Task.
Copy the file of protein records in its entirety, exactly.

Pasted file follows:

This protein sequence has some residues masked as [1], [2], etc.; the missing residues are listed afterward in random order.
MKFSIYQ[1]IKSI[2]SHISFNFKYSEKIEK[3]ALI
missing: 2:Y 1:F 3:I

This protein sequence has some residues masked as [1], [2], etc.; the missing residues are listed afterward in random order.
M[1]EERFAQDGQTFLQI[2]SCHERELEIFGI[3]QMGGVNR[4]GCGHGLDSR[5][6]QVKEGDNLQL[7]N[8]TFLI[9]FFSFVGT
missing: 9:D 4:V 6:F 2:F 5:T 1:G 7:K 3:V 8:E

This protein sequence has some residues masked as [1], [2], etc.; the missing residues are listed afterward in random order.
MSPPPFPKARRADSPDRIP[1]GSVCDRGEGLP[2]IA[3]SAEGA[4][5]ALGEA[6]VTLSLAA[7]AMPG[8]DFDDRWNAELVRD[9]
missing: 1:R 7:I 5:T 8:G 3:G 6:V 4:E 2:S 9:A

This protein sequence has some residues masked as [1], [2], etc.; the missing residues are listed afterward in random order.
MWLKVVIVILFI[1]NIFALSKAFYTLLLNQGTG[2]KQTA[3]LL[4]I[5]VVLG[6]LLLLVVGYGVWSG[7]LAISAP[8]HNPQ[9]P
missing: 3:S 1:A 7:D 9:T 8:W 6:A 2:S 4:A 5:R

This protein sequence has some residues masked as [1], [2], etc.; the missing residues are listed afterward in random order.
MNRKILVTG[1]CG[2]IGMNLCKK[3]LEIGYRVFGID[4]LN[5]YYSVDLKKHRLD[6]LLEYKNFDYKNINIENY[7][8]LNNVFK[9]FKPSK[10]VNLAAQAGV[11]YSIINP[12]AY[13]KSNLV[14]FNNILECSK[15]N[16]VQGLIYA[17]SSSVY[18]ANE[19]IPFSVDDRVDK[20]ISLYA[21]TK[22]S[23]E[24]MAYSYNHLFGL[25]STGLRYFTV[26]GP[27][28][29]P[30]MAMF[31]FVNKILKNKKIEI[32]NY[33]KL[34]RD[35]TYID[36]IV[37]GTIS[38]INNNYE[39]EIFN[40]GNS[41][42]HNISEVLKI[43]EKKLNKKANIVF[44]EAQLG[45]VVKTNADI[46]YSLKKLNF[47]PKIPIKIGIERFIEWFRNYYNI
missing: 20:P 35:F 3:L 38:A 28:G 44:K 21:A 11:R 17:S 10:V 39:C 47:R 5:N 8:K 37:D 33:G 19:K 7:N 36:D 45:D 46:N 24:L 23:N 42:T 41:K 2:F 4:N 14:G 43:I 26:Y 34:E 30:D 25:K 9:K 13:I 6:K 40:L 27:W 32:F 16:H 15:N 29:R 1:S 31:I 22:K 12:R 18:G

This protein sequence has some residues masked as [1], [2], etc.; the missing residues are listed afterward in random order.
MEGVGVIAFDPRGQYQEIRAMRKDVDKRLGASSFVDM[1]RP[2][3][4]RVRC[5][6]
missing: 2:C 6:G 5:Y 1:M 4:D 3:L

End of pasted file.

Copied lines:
This protein sequence has some residues masked as [1], [2], etc.; the missing residues are listed afterward in random order.
MKFSIYQ[1]IKSI[2]SHISFNFKYSEKIEK[3]ALI
missing: 2:Y 1:F 3:I

This protein sequence has some residues masked as [1], [2], etc.; the missing residues are listed afterward in random order.
M[1]EERFAQDGQTFLQI[2]SCHERELEIFGI[3]QMGGVNR[4]GCGHGLDSR[5][6]QVKEGDNLQL[7]N[8]TFLI[9]FFSFVGT
missing: 9:D 4:V 6:F 2:F 5:T 1:G 7:K 3:V 8:E

This protein sequence has some residues masked as [1], [2], etc.; the missing residues are listed afterward in random order.
MSPPPFPKARRADSPDRIP[1]GSVCDRGEGLP[2]IA[3]SAEGA[4][5]ALGEA[6]VTLSLAA[7]AMPG[8]DFDDRWNAELVRD[9]
missing: 1:R 7:I 5:T 8:G 3:G 6:V 4:E 2:S 9:A

This protein sequence has some residues masked as [1], [2], etc.; the missing residues are listed afterward in random order.
MWLKVVIVILFI[1]NIFALSKAFYTLLLNQGTG[2]KQTA[3]LL[4]I[5]VVLG[6]LLLLVVGYGVWSG[7]LAISAP[8]HNPQ[9]P
missing: 3:S 1:A 7:D 9:T 8:W 6:A 2:S 4:A 5:R

This protein sequence has some residues masked as [1], [2], etc.; the missing residues are listed afterward in random order.
MNRKILVTG[1]CG[2]IGMNLCKK[3]LEIGYRVFGID[4]LN[5]YYSVDLKKHRLD[6]LLEYKNFDYKNINIENY[7][8]LNNVFK[9]FKPSK[10]VNLAAQAGV[11]YSIINP[12]AY[13]KSNLV[14]FNNILECSK[15]N[16]VQGLIYA[17]SSSVY[18]ANE[19]IPFSVDDRVDK[20]ISLYA[21]TK[22]S[23]E[24]MAYSYNHLFGL[25]STGLRYFTV[26]GP[27][28][29]P[30]MAMF[31]FVNKILKNKKIEI[32]NY[33]KL[34]RD[35]TYID[36]IV[37]GTIS[38]INNNYE[39]EIFN[40]GNS[41][42]HNISEVLKI[43]EKKLNKKANIVF[44]EAQLG[45]VVKTNADI[46]YSLKKLNF[47]PKIPIKIGIERFIEWFRNYYNI
missing: 20:P 35:F 3:L 38:A 28:G 44:K 21:A 11:R 17:S 10:V 39:C 47:R 5:N 8:K 37:D 33:G 19:K 7:N 36:D 45:D 46:N 24:L 23:N 42:T 41:K 2:F 4:N 14:G 43:I 26:Y 34:E 30:D 25:K 9:K 13:I 6:K 40:L 27:W 32:F 16:H 15:N 29:R 1:S 31:I 22:K 12:R 18:G

This protein sequence has some residues masked as [1], [2], etc.; the missing residues are listed afterward in random order.
MEGVGVIAFDPRGQYQEIRAMRKDVDKRLGASSFVDM[1]RP[2][3][4]RVRC[5][6]
missing: 2:C 6:G 5:Y 1:M 4:D 3:L